A spatial analysis of the Q fever outbreak of 2006-2010 has revealed that new research Q fever outbreaks are often linked with the land application of contaminated manure. Until now it was thought that the contamination came directly from goat farms and therefore it was mainly people living in the vicinity of goat farms who became ill. The research was carried out by Alterra, in cooperation with the Municipal Health Service South Limburg and the University of Maastricht, and was published in the scientific journal PLOS One.
Q fever is a zoonosis, an infectious disease that can be transferred from animals to humans. Previous research had shown that there is a spatial relationship between goat farms that were contaminated with Q fever and the incidence of the illness among humans. As expected more people became ill in the vicinity of contaminated farms that those living at a distance from these farms. “But,” says Alterra researcher Tia Hermans, “we saw that living in the vicinity of goat farms could only explain the Q fever contamination in just over 50% of the cases. So there had to be another factor at play here.”
Research carried out by the Central Veterinary Institute showed that manure from goats can still be contaminated with Q fever up to a maximum of 3 months after lambing. “As a result of this we started to look into it further,” says Tia Hermans. “We looked to see whether there is a relationship in place and time between lambing, the land application of manure and the incidence of the illness in people. Our analyses showed that the lambing peak late in the winter was followed by a peak in land application of manure in the early spring. In May, one month after the land application of manure, the incidence of the illness among humans peaked. The time between the land application of manure and the peak in the number of people ill corresponds with the incubation period of Q fever, the time between the contamination and the first symptoms of the illness.“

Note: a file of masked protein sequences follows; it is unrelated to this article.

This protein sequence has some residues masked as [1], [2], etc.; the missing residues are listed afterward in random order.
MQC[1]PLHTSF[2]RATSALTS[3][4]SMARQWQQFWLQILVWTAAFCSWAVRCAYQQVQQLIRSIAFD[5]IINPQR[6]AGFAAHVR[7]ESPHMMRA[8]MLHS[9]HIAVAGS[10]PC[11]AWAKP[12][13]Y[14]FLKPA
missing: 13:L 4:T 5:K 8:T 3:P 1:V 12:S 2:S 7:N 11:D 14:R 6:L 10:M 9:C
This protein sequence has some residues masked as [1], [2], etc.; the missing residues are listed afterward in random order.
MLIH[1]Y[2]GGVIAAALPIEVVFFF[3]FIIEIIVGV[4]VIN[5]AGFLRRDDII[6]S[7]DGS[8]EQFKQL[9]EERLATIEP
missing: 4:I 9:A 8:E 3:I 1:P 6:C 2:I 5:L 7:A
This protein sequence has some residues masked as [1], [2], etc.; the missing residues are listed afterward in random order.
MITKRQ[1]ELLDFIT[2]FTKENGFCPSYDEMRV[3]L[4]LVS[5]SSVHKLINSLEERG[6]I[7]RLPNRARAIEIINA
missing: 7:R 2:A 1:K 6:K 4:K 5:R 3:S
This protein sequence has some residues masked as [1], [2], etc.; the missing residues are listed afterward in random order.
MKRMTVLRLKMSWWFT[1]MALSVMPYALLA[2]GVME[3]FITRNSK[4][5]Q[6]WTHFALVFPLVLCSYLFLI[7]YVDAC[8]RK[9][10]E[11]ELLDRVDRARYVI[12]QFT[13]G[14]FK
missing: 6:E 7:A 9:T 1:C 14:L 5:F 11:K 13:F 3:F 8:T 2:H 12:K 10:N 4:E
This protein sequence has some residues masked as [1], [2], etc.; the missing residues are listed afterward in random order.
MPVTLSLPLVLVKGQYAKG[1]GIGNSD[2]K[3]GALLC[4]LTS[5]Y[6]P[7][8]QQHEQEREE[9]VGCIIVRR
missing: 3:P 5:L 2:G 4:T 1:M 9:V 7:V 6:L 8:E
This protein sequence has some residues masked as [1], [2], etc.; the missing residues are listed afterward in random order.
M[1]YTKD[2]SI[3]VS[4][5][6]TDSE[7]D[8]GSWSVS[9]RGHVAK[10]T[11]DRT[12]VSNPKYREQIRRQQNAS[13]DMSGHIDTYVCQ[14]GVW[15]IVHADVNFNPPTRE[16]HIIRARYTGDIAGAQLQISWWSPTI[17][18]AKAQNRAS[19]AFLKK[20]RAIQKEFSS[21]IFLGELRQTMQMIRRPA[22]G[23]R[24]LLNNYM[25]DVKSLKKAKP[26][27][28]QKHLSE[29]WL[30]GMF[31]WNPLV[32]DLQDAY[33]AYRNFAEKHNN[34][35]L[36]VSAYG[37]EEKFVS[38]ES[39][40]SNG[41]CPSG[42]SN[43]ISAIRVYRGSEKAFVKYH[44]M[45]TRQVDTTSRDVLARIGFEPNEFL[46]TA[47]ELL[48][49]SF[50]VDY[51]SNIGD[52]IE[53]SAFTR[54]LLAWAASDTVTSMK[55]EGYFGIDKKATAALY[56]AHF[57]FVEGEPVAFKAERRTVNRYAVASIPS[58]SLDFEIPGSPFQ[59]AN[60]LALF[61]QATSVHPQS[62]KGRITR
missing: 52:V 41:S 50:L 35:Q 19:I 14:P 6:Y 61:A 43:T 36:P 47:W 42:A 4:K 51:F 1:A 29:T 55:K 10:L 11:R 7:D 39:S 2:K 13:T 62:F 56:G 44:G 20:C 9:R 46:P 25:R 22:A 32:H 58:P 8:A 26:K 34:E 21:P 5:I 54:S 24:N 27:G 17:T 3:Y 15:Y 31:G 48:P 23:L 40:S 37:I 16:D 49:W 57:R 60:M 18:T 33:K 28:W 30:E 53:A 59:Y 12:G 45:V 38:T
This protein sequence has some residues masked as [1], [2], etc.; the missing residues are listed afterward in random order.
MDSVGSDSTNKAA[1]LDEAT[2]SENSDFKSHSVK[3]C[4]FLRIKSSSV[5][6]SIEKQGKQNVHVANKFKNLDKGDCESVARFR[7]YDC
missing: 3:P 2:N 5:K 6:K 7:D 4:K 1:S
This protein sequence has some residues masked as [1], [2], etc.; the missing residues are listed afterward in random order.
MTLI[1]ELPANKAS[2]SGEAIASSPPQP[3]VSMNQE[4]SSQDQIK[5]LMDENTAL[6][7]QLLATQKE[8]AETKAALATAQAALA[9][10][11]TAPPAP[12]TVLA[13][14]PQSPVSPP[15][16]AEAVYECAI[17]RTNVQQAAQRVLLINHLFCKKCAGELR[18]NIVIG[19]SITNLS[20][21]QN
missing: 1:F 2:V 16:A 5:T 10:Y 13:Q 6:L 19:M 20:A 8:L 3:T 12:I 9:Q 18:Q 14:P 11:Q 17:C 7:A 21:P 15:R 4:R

In a relative sense, the number of people ill in the vicinity of land parcels with contaminated manure was higher than the number of ill people in the vicinity of contaminated goat farms. Also, the incidence around land parcels with contaminated manure was relatively higher than around parcels with non-contaminated manure, and more people were ill around contaminated farms with their own land, than around contaminated farms without their own land (who had to take the manure somewhere else). The land application of contaminated manure therefore plays an important role in the spreading of Q fever.
The results call for a reassessment of the policy measures previously taken to prevent the spread of Q fever. In 2008, a ban on the transport of manure within 90 days after a farm had been declared contaminated was imposed on contaminated farms. This was tightened in 2009 to a ban of 30 days after lambing. Tia Hermans: “Our research shows that most of the transport from contaminated farms takes place within 1 month after lambing. Farmers must be made aware of the consequences of the land application of manure and take effective measures. These measures also apply to the application of manure on the farmer’s own parcels. Our research also shows that in the case of new zoonosis outbreaks, it is necessary to carry out an integrated analysis of animal and human data, on a national scale, and with experts in the area of farm systems, to make sure that such an obvious route for the spread of Q fever is not overlooked again.”